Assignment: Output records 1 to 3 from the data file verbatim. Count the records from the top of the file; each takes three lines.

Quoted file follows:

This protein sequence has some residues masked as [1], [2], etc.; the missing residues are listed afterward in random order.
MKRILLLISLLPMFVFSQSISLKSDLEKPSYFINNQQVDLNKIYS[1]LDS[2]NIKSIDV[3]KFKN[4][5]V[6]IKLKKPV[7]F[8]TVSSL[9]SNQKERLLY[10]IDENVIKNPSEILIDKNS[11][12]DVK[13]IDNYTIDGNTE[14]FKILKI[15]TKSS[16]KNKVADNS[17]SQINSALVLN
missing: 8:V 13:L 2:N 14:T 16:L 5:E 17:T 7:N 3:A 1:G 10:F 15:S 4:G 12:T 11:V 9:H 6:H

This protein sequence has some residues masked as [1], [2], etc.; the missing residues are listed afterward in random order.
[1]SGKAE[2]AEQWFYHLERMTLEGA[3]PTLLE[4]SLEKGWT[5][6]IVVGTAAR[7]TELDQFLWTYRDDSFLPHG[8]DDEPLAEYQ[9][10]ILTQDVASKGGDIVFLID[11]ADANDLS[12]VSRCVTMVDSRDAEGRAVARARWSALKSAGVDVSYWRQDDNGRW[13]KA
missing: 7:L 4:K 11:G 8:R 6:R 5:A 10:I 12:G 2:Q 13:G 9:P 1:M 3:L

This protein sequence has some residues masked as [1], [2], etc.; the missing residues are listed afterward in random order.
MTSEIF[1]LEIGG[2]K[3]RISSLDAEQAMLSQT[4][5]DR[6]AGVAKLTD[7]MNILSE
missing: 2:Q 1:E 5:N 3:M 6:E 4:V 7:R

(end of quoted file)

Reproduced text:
This protein sequence has some residues masked as [1], [2], etc.; the missing residues are listed afterward in random order.
MKRILLLISLLPMFVFSQSISLKSDLEKPSYFINNQQVDLNKIYS[1]LDS[2]NIKSIDV[3]KFKN[4][5]V[6]IKLKKPV[7]F[8]TVSSL[9]SNQKERLLY[10]IDENVIKNPSEILIDKNS[11][12]DVK[13]IDNYTIDGNTE[14]FKILKI[15]TKSS[16]KNKVADNS[17]SQINSALVLN
missing: 8:V 13:L 2:N 14:T 16:L 5:E 17:T 7:N 3:A 1:G 10:F 15:S 4:G 12:T 11:V 9:H 6:H

This protein sequence has some residues masked as [1], [2], etc.; the missing residues are listed afterward in random order.
[1]SGKAE[2]AEQWFYHLERMTLEGA[3]PTLLE[4]SLEKGWT[5][6]IVVGTAAR[7]TELDQFLWTYRDDSFLPHG[8]DDEPLAEYQ[9][10]ILTQDVASKGGDIVFLID[11]ADANDLS[12]VSRCVTMVDSRDAEGRAVARARWSALKSAGVDVSYWRQDDNGRW[13]KA
missing: 7:L 4:K 11:G 8:R 6:R 5:A 10:I 12:G 2:Q 13:G 9:P 1:M 3:L

This protein sequence has some residues masked as [1], [2], etc.; the missing residues are listed afterward in random order.
MTSEIF[1]LEIGG[2]K[3]RISSLDAEQAMLSQT[4][5]DR[6]AGVAKLTD[7]MNILSE
missing: 2:Q 1:E 5:N 3:M 6:E 4:V 7:R